The song opens up with one of the most unforgettable keyboard riffs in the history of rock; easily distinguishing the song from any other. Vocalist Steve Perry, who has been listed in Rolling Stone’s “Top 100 Greatest Singers of All Time” because of his incredible range from high to low, begins to melodiously sing the words,
Just a small town girl,
Livin’ in a lonely world
She took the midnight train going anywhere
Just a city boy,
Born and raised in South Detroit
He took the midnight train going anywhere
Inside these first two stanzas alone the song appeals to the average American youth. Steve Perry said in an interview that he believed that the reason for this was because of the need of all people to break free from the bonds that hold them to their everyday lives, and to explore places they have never been before. It was that determining factor that surprisingly convinced the makers of “Glee” to use the song on their superbly stunning show. When these opening lines lead into the “pre-chorus” or, “bridge” of the song as it has been dubbed by Journey, it gets even more chilling in the hearts of youth and adults alike who listen to it.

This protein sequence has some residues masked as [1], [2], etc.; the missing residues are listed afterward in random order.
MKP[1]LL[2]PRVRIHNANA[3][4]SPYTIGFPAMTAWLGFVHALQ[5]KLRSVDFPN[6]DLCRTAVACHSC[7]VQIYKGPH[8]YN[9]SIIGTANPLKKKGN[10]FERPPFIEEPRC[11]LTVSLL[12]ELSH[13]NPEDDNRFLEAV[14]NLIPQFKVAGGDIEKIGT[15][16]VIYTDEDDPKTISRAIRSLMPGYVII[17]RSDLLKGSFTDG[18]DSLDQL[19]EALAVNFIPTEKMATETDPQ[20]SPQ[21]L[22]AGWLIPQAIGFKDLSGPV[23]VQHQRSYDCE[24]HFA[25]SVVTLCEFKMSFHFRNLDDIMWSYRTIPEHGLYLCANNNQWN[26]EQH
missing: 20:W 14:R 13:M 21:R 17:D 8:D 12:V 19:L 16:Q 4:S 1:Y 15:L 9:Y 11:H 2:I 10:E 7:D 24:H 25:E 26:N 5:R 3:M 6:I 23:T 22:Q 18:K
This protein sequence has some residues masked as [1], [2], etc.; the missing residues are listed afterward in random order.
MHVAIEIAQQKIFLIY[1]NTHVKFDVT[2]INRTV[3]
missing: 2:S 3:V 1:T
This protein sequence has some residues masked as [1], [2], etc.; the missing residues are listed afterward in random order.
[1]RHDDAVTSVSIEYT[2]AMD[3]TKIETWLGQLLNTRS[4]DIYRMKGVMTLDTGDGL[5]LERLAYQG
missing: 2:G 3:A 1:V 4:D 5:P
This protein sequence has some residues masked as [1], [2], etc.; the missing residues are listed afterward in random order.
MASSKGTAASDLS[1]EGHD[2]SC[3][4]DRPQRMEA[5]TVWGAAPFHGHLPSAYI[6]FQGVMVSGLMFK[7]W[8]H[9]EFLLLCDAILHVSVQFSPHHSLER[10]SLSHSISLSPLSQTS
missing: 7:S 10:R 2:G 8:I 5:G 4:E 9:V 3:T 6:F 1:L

“Strangers, waitin’, up and down the boulevard,
Their shadows, searchin’ in the night
Streetlight people, livin’ just to find emotion
Hidin’, somewhere in the night
Listeners are often stunned. This “pre-chorus” as it has been dubbed by the band, speaks volumes for not only the middle-lower class, but for all mankind. Because it is a fact that there is not a single person on Earth; whether they be Oprah Winfrey or Gandhi himself, who has not at one point or another felt lost in the world around them. They may look outwardly confident, but on the inside, their shadows hunt blindly for some kind of answer to their current predicament. Inside reality, everyone has at one point or another felt this in their lives; especially young people because of the challenges they have not yet learned to face. Thusly there is even more appeal to the song that, since becoming available for download, has had over 3,000,000 downloads, (far greater than the population of Utah.) After a moment we are ripped from our thoughts on this subject and thrust into another revealing verse as Steve Perry continues with this ballad. He continues to stun.